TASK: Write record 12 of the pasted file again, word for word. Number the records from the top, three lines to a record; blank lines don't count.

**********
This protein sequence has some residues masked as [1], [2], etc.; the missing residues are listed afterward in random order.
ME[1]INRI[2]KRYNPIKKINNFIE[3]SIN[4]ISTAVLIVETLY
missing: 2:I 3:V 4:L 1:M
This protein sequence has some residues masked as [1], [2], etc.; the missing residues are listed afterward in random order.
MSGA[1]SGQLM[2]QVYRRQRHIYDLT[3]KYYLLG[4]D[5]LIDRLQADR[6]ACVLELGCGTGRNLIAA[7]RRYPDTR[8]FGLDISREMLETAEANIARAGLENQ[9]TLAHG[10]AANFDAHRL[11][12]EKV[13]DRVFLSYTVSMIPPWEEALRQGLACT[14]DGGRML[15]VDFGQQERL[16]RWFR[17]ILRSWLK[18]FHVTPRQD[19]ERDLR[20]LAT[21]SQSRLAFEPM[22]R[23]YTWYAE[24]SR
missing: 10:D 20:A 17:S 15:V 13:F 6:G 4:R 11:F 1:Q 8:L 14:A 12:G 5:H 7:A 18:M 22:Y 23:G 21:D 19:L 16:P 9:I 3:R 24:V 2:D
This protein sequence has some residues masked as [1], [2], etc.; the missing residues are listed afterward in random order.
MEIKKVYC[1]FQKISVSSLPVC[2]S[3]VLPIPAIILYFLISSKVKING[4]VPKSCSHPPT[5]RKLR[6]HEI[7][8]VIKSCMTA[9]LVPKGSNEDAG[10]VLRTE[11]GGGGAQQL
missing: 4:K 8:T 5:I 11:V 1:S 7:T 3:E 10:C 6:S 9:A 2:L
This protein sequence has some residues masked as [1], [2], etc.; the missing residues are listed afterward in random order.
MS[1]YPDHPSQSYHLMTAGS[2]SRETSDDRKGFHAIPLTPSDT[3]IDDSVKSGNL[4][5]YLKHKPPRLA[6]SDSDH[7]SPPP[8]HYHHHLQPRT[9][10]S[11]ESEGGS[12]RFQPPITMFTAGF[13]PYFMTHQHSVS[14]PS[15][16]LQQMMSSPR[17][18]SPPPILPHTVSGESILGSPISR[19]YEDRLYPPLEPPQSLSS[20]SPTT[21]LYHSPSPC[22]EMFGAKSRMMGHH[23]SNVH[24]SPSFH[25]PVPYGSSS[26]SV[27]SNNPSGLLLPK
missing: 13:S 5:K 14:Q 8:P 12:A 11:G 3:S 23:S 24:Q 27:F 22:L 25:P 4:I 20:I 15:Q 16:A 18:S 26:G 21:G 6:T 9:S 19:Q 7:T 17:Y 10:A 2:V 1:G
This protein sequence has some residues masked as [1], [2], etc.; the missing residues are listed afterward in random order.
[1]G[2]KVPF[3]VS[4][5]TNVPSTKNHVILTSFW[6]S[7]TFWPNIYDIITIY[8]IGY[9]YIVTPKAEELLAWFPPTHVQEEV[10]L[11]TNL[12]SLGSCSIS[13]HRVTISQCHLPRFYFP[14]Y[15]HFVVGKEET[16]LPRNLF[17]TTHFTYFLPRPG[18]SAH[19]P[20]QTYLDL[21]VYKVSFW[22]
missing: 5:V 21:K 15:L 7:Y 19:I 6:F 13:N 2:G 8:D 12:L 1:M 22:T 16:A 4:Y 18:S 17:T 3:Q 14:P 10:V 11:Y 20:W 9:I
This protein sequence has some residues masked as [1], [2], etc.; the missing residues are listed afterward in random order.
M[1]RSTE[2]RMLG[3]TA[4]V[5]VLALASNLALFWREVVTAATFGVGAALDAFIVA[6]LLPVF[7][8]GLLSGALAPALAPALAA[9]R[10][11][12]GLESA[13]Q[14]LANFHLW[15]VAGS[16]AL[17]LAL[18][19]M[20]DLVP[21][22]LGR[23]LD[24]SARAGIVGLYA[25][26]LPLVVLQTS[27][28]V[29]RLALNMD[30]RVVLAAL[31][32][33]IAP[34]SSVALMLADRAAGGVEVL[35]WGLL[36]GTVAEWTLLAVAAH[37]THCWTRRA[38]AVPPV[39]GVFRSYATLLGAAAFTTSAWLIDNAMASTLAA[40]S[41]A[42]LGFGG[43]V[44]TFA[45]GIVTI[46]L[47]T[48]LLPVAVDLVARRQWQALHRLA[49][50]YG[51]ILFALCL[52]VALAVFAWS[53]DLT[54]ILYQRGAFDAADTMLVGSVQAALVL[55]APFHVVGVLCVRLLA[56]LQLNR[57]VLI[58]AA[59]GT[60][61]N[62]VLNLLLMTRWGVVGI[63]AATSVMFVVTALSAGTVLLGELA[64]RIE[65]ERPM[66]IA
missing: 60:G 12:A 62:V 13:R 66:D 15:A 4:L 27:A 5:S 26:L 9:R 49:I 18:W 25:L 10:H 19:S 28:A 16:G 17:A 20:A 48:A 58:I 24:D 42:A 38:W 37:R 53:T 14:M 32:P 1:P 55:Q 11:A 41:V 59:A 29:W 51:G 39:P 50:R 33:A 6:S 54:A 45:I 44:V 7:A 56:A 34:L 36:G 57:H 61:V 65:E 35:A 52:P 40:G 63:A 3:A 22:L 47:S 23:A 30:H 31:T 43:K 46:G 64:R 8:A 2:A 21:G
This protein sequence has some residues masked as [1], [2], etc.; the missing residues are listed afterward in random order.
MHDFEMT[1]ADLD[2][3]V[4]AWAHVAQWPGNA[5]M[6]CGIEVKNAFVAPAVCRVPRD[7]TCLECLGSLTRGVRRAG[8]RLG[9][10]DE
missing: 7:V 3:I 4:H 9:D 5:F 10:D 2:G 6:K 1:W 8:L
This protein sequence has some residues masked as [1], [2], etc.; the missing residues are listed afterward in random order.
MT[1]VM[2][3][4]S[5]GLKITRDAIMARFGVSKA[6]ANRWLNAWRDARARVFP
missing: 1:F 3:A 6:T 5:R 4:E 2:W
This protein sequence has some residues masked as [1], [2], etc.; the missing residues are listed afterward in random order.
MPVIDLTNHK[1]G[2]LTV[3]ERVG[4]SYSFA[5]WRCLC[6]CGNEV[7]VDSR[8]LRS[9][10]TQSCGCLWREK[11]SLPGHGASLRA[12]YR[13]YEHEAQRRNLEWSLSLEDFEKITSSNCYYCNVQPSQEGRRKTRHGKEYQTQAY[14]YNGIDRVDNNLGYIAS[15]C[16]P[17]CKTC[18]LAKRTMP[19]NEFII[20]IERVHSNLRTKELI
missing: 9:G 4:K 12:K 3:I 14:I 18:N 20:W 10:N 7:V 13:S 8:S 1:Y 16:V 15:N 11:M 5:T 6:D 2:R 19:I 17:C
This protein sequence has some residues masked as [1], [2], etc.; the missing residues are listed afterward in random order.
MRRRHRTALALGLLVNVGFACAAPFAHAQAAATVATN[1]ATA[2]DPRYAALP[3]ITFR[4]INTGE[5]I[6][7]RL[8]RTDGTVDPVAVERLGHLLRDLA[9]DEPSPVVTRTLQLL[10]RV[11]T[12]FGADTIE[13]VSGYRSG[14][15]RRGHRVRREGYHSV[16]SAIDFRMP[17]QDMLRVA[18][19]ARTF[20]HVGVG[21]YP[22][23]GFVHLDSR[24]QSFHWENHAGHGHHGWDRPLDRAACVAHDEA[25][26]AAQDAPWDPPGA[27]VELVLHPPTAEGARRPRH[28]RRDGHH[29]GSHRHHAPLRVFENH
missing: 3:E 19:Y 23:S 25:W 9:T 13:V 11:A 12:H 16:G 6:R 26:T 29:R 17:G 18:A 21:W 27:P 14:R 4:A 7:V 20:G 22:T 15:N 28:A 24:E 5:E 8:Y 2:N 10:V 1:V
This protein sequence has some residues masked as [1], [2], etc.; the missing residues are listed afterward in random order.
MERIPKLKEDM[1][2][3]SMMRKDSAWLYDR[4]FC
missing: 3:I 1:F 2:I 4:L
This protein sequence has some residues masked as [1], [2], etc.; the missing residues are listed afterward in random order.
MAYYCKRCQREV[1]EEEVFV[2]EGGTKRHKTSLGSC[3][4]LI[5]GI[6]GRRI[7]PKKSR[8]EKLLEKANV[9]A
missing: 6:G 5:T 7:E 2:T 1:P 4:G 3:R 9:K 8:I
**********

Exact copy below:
This protein sequence has some residues masked as [1], [2], etc.; the missing residues are listed afterward in random order.
MAYYCKRCQREV[1]EEEVFV[2]EGGTKRHKTSLGSC[3][4]LI[5]GI[6]GRRI[7]PKKSR[8]EKLLEKANV[9]A
missing: 6:G 5:T 7:E 2:T 1:P 4:G 3:R 9:K 8:I